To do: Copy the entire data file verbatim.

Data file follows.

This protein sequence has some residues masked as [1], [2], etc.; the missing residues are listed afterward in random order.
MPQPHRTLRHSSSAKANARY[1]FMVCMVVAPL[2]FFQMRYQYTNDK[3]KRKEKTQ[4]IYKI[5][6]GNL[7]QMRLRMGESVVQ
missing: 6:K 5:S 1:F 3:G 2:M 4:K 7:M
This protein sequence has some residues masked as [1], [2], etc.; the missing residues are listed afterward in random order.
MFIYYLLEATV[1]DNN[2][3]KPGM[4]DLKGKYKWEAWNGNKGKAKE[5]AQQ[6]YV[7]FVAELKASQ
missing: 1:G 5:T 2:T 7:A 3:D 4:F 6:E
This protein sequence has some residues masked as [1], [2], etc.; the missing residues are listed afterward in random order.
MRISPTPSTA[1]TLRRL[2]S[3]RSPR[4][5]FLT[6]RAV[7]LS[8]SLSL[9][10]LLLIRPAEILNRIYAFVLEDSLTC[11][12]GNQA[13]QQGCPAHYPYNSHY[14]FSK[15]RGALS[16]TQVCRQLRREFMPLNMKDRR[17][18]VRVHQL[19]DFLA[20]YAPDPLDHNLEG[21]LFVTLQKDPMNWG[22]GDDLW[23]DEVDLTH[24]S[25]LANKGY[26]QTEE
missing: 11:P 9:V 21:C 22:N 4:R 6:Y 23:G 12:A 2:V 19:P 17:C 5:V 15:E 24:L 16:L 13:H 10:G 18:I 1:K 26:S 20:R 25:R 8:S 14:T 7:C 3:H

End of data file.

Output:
This protein sequence has some residues masked as [1], [2], etc.; the missing residues are listed afterward in random order.
MPQPHRTLRHSSSAKANARY[1]FMVCMVVAPL[2]FFQMRYQYTNDK[3]KRKEKTQ[4]IYKI[5][6]GNL[7]QMRLRMGESVVQ
missing: 6:K 5:S 1:F 3:G 2:M 4:K 7:M
This protein sequence has some residues masked as [1], [2], etc.; the missing residues are listed afterward in random order.
MFIYYLLEATV[1]DNN[2][3]KPGM[4]DLKGKYKWEAWNGNKGKAKE[5]AQQ[6]YV[7]FVAELKASQ
missing: 1:G 5:T 2:T 7:A 3:D 4:F 6:E
This protein sequence has some residues masked as [1], [2], etc.; the missing residues are listed afterward in random order.
MRISPTPSTA[1]TLRRL[2]S[3]RSPR[4][5]FLT[6]RAV[7]LS[8]SLSL[9][10]LLLIRPAEILNRIYAFVLEDSLTC[11][12]GNQA[13]QQGCPAHYPYNSHY[14]FSK[15]RGALS[16]TQVCRQLRREFMPLNMKDRR[17][18]VRVHQL[19]DFLA[20]YAPDPLDHNLEG[21]LFVTLQKDPMNWG[22]GDDLW[23]DEVDLTH[24]S[25]LANKGY[26]QTEE
missing: 11:P 9:V 21:C 22:N 4:R 6:Y 23:G 12:A 2:V 19:P 17:C 5:V 15:E 24:L 16:L 13:H 10:G 18:I 1:K 26:S 20:R 25:R 8:S 14:T 7:C 3:H